The purpose of this study is to compare the effects of Virtual Reality-Reward Training (VR-RT) with an active control condition, Virtual Reality-Memory Training (VR-MT), on positive affect and other clinical symptoms. VR-Reward Training is a novel intervention aimed at enhancing savoring of positive experiences among individuals with depression and low positive affect through guided imaginal recounting following immersion in positive VR experiences. Target enrollment is 80 male and female participants with low positive affect, depression, and impaired functioning, who are at least 18 years old, who will be randomly assigned to 7 weeks of either Virtual Reality-Reward Training (VR-RT) or Virtual Reality-Memory Training (VR-MT). Participants will complete in-person VR sessions, laboratory assessments, self-report questionnaires as part of the study. The total length of participation is around 3 months.
Determining the Role of Social Reward Learning in Social Anhedonia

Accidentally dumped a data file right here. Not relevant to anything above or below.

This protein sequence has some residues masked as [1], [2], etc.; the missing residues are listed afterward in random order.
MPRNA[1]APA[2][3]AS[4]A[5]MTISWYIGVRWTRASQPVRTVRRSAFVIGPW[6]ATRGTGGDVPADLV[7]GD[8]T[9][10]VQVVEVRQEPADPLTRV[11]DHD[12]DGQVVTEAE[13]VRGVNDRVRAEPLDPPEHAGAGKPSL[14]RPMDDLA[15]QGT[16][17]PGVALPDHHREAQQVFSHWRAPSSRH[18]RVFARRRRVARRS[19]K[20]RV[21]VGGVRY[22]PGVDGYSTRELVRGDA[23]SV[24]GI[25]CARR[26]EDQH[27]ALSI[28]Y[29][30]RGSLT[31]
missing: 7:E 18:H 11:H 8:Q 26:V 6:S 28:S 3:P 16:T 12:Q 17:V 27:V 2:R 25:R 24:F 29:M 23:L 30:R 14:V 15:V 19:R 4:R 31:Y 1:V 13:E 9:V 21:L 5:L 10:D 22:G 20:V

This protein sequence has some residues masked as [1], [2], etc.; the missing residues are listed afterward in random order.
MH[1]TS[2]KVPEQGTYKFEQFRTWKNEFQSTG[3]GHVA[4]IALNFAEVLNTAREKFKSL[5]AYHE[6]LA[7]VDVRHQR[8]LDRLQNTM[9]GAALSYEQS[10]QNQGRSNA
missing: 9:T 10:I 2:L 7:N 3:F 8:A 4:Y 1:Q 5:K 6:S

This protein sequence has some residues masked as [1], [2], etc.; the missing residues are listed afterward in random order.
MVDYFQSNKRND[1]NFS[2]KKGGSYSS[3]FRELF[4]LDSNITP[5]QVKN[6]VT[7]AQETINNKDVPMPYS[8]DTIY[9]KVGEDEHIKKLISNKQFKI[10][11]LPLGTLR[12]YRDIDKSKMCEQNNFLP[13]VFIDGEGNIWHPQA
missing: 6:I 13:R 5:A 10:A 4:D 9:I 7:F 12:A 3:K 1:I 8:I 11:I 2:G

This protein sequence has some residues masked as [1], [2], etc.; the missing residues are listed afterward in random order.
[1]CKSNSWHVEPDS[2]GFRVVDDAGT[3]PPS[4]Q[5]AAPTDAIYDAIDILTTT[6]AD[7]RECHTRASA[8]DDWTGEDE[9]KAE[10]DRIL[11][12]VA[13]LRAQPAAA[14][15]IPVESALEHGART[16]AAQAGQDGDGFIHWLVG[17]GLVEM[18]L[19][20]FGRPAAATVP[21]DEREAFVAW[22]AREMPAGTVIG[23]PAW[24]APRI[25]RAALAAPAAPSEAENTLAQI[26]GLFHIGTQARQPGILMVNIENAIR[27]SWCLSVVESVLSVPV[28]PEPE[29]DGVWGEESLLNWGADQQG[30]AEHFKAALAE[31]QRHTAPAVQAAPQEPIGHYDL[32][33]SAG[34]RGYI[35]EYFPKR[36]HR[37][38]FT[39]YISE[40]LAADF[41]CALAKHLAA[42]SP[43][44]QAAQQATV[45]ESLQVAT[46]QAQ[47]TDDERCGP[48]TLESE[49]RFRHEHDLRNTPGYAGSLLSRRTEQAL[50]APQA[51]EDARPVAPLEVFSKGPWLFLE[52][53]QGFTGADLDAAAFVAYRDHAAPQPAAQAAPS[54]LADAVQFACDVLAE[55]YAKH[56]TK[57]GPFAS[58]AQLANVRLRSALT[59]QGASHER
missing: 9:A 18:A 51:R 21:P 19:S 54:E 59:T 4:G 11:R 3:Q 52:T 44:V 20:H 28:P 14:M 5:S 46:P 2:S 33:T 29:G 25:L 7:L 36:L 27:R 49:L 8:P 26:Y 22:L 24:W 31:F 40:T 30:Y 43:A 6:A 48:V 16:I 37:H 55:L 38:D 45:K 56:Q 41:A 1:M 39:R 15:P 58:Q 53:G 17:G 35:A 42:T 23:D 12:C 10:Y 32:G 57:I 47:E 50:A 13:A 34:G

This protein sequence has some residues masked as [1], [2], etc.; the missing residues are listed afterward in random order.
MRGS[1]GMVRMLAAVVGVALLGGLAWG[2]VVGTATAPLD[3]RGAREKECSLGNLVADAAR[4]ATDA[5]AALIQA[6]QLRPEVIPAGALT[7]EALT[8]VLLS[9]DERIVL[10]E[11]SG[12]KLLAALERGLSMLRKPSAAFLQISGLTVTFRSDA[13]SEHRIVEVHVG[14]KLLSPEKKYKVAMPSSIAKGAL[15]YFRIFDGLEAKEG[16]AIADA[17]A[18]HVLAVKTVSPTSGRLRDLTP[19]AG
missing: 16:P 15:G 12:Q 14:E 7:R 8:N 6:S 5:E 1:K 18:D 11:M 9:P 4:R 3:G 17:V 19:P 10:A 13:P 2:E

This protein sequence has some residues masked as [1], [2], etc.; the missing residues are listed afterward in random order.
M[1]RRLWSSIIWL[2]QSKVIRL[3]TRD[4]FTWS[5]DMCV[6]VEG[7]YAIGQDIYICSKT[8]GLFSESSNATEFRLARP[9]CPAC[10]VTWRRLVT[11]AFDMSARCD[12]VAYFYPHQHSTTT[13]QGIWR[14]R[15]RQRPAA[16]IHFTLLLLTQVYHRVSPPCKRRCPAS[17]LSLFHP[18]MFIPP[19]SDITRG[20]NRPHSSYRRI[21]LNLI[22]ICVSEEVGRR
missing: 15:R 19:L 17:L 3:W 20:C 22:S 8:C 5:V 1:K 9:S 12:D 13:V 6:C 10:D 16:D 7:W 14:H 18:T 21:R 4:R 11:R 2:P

Sorry, not yet accepting patients
This is a clinical trial study that aims to evaluate the specificity of the relationship between reduced sensitivity to social reward and social anhedonia at both behavioral and neural levels. Individuals who recently experienced their first-episode psychosis will be recruited. Participants will be randomized 1:1 to motivational interviewing or a time- and format-matched control probe. At pre- and post-probe, participants will perform two social reward learning tasks in the scanner. With this design feature, we will examine the relationship between sensitivity to social reward and reduced subjective experience of social pleasure at both the behavioral and neural levels.